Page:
Saved by the (Girl Scout Cookie) box l Chuck’s World

By Chuck Sigars | Mar 13, 2019

I lost my wedding ring a couple of years ago. I can’t remember the details. I think I just noticed one day that it was gone, obviously either taken off and misplaced, or having slipped off another way.

I told my wife, who reacted as though I’d announced that our neighbor’s much-loved goldfish had died after a long and happy life. After 35 years of marriage, this isn’t that big of a deal. I got another ring.

There are other things you can lose, though. This week I was remembering a scene from “The West Wing” in which the president, played by Martin Sheen, has been suffering from the progressive effects of multiple sclerosis.

He mentions to a member of Congress that he can’t seem to find his balance. It will return, he knows, or he says he knows. It’s as though he’s misplaced it, and he just has to trust that he’ll eventually locate it again.

This is a very specific kind of loss, something that feels sudden and inexplicable (and usually is neither), and hopefully temporary. It can rattle us.

For example, three years ago I lost my appetite. It’s not as serious as losing one’s balance, but it bothered me. It was a concern, not a crisis. It wasn’t multiple sclerosis. I just got skinny.

I was never skinny, though, and I always had a good appetite, so this was new and disorienting. I live in the same world that you do, surrounded by fun things to eat and fun places to eat at. I wasn’t going to get sympathy from anyone if I lost interest in food, and I wasn’t really aware of it, anyway.

I just lost 10 pounds, and that actually felt pretty good. As did the next 10 pounds.

By the time I’d lost 44 pounds, I brought this up with my doctor, who of course had already noticed. I took a pill for a while. My mood was better. I worked on it, paid attention, gained a few pounds, lost them again, and pretty much stayed the same, really.

I wasn’t hungry, not much and not often. I just couldn’t locate my appetite. I managed, because people need to eat or else they eventually fall over and then die. I just wasn’t all that interested in food.

And now, in a burst of irony, as Lent begins, the traditional season of fasting in the Christian church, I get hungry. Really hungry.

I only mention Lent because it’s a fascinating time for me. You could strip Lent of its religious meaning completely and I’d still be interested in the idea, the concept of taking a few weeks to examine and reflect, to wonder what’s getting in my way of being a better human being.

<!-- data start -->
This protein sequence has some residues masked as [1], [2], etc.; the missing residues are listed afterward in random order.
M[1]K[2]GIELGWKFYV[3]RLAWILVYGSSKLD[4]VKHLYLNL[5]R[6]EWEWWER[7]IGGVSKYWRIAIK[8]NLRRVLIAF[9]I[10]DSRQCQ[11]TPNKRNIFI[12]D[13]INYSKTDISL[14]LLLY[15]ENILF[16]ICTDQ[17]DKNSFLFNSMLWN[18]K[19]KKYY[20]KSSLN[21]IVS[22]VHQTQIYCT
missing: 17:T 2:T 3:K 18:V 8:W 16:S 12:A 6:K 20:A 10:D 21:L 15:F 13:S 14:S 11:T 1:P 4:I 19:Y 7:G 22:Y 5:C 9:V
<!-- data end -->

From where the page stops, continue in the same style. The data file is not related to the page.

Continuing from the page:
I think about it a lot, which is why it feels ironic.

I relocated my appetite. I don’t really understand it, but I wouldn’t bring it up if I didn’t have a theory.

We eat to stay alive. We eat for other reasons, social reasons, psychological reasons, but that’s the gist. We consume energy because we expend energy. We have to keep the tank filled.

But, as Voltaire noted, eating would be deadly dull if it weren’t such a pleasure. Losing interest in food is a worrisome sign, then. We all need to have a little pleasure in our lives.

And while I note that it’s been a very stressful past couple of weeks, with a friend hospitalized with a serious illness, lots of trips to the hospital, much renewed familiarity with parking garages and nursing stations, that’s usually a recipe for eating less in my case.

No time, etc. Eating would be one less thing to have to deal with.

Again, I wouldn’t mention this if I hadn’t developed a theory. And if I hadn’t finally figured out that this change in my personal habits was quite possibly a direct response to the season.

I’m not talking about Lent. I’m not even talking about the imminent arrival of spring, which has its upside.

I’m talking about the phenomena currently occurring all over our great nation, as we wander through our daily lives, much of it the same. Phenomena that I suspect could be spotted from space, as an entire country is dotted with little girls and their parents, patiently waiting outside grocery stores.

That’s my theory. I was saved by Girl Scouts.

I approve of scouting. I approve of cookies. My fatherhood nostalgia is triggered, and I usually buy a box or two for my wife, who stashes them in her office for emergencies.

This year, though, I started off with a couple of boxes and then I honestly don’t remember what happened. I have a faint memory of eating an entire box of Samoas in about five minutes.

Take this as an endorsement, then. It’s been a stressful time. It’s possible I was weak, and susceptible to temptation. But I got my appetite back, I’m eating like a horse, my wife is happy, and I’m giving credit to the Girl Scouts.

Not that I mention it to them. The other day, in fact, as I left the store and ran into a couple of little ones with their boxes all lined up neatly, I smiled and shrugged, murmuring something about having had my share for the year.

Their mom nodded, understanding.

And then I bought the rest of their Samoas, but you know what? Those are really good cookies.

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